In honor of Election Day, tomorrow, Tuesday, November 6th, we’d like to share a roundup of articles about American museums striving to communicate the importance of voting!
Did you know that the Brooklyn Museum of Art, the Santa Barbara Museum of Natural History, the Mummers Museum in Philadelphia, the Hammer Museum, and the Roswell Museum and Art Center in New Mexico all serve as polling sites? Since 2015, the Benjamin Harrison Presidential Site Museum in Indianapolis has also served as a proud polling place for its community. Its director, Charles Hyde, is encouraging other museums to adopt the same practice.
“In an era where turnout is far from peak levels, and debate simmers over mechanisms like early voting and mail-in balloting, could museums be doing more to help the general public as they’re seeking to meet their civic obligations? I encourage other museums engaging in this act of civic responsibility to use the social media hashtag #proudpollingsite and prove that together, we can provide our communities with the enhanced experiences that cultivate a more engaged citizenry. It’s about time we all raised our hands.”
Unfortunately, millennials continue to demonstrate low voter turnout. In an attempt to change this, the virtual pop-up Museum of Voting is encouraging voters to ‘gram their polling experience…mostly by posting selfies with voting stickers.
“According to Pew Research Center, only 51% of millennials voted in the 2016 presidential election, compared to Gen X (63%), baby boomers (69%), and the silent generation (70%). In an effort to spark some excitement around this year’s midterm elections, creative studio Gold Front has created The Museum of Voting, “a one-day-only, insanely Instagrammable pop-up experience,” i.e., just your local polling station.”
The National Voting Rights Museum and Institute in Selma, Alabama, however, is an actual museum with a mission of exhibiting “materials and artifacts from the voting rights struggle in America, especially those that highlight the experiences, which fueled “Bloody Sunday”, the Selma to Montgomery March, and the Civil Rights Movement throughout the South. The NVRMI provides research forums, community action, and makes presentations that impact or support voting rights issues in America.”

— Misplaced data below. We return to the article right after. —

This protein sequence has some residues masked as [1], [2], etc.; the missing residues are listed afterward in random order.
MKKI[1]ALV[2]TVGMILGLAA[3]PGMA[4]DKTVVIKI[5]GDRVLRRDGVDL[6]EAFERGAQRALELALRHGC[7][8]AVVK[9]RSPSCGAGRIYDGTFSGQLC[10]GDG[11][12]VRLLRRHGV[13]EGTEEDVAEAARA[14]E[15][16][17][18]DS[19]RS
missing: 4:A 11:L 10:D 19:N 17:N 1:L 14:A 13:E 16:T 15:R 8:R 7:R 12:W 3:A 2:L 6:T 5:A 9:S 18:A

Powerfully, the first quote to greet visitors on the Museum’s website homepage is “Hands that picked cotton can pick our presidents.” With nine galleries that exhibit artifacts from the Selma March and beyond, while detailing the civil rights events of the 1960s, the museum serves as a visual reminder of the importance of casting your vote.
Finally, check out this great article that summarizes how “Artists and Museums are Shining a Light on Democracy, Freedom, and the Importance of Voting.”
“Artists and museums have been engaged in the discourse throughout the political season, mounting exhibitions and public art projects, hosting public discussions and voter registration drives.
The American Alliance of Museums (AAM) provides its institutional members with Nonprofit Voter Resources, guidelines about how they can participate in advocacy and nonpartisan election activities.
The Philbrook Museum of Art in Tulsa, Okla., has been a venue for nonpartisan voter education, handing out sample ballots and information about issues and candidates. On Nov. 4, Philbrook is hosting a town hall. New York Live Arts is facilitating a conversation on gun ownership on November 5th. On Election Night, 100 Days Action is throwing a “Blue Wave/Red Tide” election night party and exhibition viewing in San Francisco.”
Will you be voting tomorrow?